Does Mouthwash Really Kill Those Nasty Little Germs
Generally, dentists and the American Dental Association (ADA) agree that mouthwash has some effect on the reduction of bacteria in the mouth, but by itself, mouthwash is not a cure for tooth decay or halitosis. According to the Food and Drug Administration (FDA), mouth rinses are classified as either “cosmetic” or “therapeutic.” Some are a combination of both. The classification depends on the active ingredients contained in the product.
Many of the over-the-counter cosmetic mouth rinses are no more effective than water. They can help remove particles in the mouth and around the teeth before or after brushing, temporarily improve breath and freshen the mouth, and some may have an affect on reducing bacteria.
However, to be effective against bacteria and oral disease, a mouthwash has to be labeled therapeutic (many are available by prescription from the dentist) and have active ingredients that are tested and proven to be effective against bacteria. The FDA regulates therapeutic mouthwash products and the ADA voluntarily endorses those it has found to be efficacious in cavity prevention and in dealing with oral diseases, such as gingivitis. Studies reported by the ADA indicate that antimicrobial mouth rinses and toothpastes have been proven to reduce dental plaque. When used together, flouride toothpaste and flouride mouthwash have been shown in clinical studies to provide extra protection against tooth decay.
If you want to make sure which you are buying (a cosmetic or a therapeutic mouthwash) look for the active ingredients listed on the product. To be considered therapeutic it is necessary that antiseptic, antiplaque and antigingivitis rinses contain these ingredients:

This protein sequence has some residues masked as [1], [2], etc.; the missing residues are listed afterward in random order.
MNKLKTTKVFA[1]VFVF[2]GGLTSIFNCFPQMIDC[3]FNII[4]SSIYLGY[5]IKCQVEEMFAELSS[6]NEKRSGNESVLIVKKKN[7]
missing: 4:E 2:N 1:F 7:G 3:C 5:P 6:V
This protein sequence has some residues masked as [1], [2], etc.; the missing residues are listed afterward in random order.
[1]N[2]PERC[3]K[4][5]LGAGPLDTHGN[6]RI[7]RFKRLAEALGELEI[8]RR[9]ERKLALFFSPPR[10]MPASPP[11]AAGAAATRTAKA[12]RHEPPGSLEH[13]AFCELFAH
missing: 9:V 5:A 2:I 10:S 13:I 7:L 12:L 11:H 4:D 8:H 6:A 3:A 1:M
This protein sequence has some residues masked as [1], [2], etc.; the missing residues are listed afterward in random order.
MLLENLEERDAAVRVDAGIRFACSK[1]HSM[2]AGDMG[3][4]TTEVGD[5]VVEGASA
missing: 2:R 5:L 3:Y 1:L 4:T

Phenol, like that found in Listerine and Chloraseptic Chlorhexidine, like that found in Peridex and Corsodyl Sanguinaria, like that found in Viadent
Products considered to be therapeutic anticavity, antifungal rinses include: Act+ Fluorigard+ Listermint with Fluoride
Chlorhexidine and Sanguinaria are available by prescription only. Products listed above with a + symbol have received the ADA Seal of Acceptance indicating that they have been tested and proven effective. It’s a good idea to check over-the-counter products for the ADA Seal so you know it has undergone rigorous testing and received an endorsement by the ADA.
Your dentist will prescribe one of these if he feels you need the added boost in plaque or gingival protection. It’s important to remember that while antimicrobial and antibacterial products do help reduce plaque and prevent tooth decay, they also kill the good bacteria that is present in the mouth; so if you have a tendency toward Thrush (oral yeast infection), be sure to discuss with your doctor.